23 H.Res. 404 (ih) Congratulating the people and Governments of Argentina, Chile, Guatemala, and Uruguay for completing their recent and successful democratic national elections. [Introduced in House] ...
24 S. 361 (rs) To direct the Secretary of the Interior to transfer to John R. and Margaret J. Lowe of Big Horn County, Wyoming, certain land so as to correct an error in the patent issued to their predecessors in interest. [Reported in Senate] ...
25 H.R. 1619 (ih) To amend the Quinebaug and Shetucket Rivers Valley National Heritage Corridor Act of 1994 to expand the boundaries of the Corridor. [Introduced in House] ...
26 H.R. 4924 (eh) To establish a 3-year pilot project for the General Accounting Office to report to Congress on economically significant rules of Federal agencies, and for other purposes. [Engrossed in House] ...
27 H.R. 606 (ih) To amend titles 5, 10, and 38, United States Code, to make improvements [Introduced in House] ...
28 H.R. 150 (eas) [Engrossed Amendment Senate] ...
29 S.Res. 286 (is) Expressing the sense of the Senate that the United States Senate Committee on Foreign Relations should hold hearings and the Senate should act on the Convention on the Elimination of All Forms of Discrimination Against Women (CEDAW). [Intr...
30 S.Res. 248 (is) To designate the week of May 7, 2000, as ``National Correctional Officers and Employees Week''. [Introduced in Senate] ...


Other Documents:

106th Congressional Bills Records and Documents

GovRecords.org presents information on various agencies of the United States Government. Even though all information is believed to be credible and accurate, no guarantees are made on the complete accuracy of our government records archive. Care should be taken to verify the information presented by responsible parties. Please see our reference page for congressional, presidential, and judicial branch contact information. GovRecords.org values visitor privacy. Please see the privacy page for more information.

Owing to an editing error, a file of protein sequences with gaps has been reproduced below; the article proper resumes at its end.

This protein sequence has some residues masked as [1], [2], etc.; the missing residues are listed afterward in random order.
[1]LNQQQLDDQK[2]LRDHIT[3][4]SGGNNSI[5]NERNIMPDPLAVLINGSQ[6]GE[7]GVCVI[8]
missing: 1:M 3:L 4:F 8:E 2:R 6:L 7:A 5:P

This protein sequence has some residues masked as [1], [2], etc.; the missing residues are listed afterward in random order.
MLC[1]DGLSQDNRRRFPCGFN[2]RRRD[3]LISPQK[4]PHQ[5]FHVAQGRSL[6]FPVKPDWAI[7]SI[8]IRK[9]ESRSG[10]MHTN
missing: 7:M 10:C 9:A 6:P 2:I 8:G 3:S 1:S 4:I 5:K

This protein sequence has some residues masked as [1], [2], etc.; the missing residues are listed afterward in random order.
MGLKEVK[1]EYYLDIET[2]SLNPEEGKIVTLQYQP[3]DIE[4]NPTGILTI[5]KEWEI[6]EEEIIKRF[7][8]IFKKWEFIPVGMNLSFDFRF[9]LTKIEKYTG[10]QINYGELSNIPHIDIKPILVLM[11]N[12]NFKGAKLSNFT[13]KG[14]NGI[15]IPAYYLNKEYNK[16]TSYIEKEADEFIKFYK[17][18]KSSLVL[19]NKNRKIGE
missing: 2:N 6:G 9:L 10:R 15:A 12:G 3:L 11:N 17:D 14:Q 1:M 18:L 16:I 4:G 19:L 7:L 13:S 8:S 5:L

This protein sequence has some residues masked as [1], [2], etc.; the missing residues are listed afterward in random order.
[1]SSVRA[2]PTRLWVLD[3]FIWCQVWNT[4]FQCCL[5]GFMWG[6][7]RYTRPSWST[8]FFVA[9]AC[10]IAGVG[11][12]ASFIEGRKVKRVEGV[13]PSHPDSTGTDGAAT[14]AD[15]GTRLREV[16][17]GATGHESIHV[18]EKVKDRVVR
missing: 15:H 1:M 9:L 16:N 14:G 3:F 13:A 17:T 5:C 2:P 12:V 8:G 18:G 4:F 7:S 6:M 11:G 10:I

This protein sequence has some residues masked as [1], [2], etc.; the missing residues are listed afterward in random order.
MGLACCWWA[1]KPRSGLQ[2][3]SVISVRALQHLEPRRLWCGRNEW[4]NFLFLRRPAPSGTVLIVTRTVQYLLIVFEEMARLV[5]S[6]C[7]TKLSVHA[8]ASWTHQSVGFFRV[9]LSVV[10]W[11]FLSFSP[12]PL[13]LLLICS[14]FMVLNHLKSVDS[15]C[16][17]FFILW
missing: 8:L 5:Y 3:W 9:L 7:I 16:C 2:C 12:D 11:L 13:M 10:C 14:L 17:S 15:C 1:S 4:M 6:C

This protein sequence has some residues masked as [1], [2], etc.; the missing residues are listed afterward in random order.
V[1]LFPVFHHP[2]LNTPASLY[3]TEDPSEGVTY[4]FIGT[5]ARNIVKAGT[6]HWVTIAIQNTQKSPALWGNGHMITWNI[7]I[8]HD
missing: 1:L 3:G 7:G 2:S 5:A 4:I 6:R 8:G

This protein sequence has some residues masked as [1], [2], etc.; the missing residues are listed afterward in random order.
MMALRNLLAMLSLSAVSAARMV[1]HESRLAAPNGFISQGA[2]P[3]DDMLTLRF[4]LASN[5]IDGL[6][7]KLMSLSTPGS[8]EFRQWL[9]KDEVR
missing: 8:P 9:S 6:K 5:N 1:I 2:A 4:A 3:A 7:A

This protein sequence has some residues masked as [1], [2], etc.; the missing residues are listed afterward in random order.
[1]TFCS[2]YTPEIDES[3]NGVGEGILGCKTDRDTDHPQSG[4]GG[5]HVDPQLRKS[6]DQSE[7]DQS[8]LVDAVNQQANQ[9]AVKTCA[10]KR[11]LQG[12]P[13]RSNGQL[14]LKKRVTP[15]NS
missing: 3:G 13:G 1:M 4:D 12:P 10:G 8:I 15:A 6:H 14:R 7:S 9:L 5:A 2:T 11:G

House Rules:

104th House Rules
105th House Rules
106th House Rules

Congressional Bills:

104th Congressional Bills
105th Congressional Bills
106th Congressional Bills
107th Congressional Bills
108th Congressional Bills

Supreme Court Decisions

Supreme Court Decisions

Additional

1995 Privacy Act Documents
1997 Privacy Act Documents
1994 Unified Agenda
2004 Unified Agenda

Congressional Documents:

104th Congressional Documents
105th Congressional Documents
106th Congressional Documents
107th Congressional Documents
108th Congressional Documents

Congressional Directory:

105th Congressional Directory
106th Congressional Directory
107th Congressional Directory
108th Congressional Directory

Public Laws:

104th Congressional Public Laws
105th Congressional Public Laws
106th Congressional Public Laws
107th Congressional Public Laws
108th Congressional Public Laws

Presidential Records

1994 Presidential Documents
1995 Presidential Documents
1996 Presidential Documents
1997 Presidential Documents
1998 Presidential Documents
1999 Presidential Documents
2000 Presidential Documents
2001 Presidential Documents
2002 Presidential Documents
2003 Presidential Documents
2004 Presidential Documents

Home Executive Judicial Legislative Additional Reference About Privacy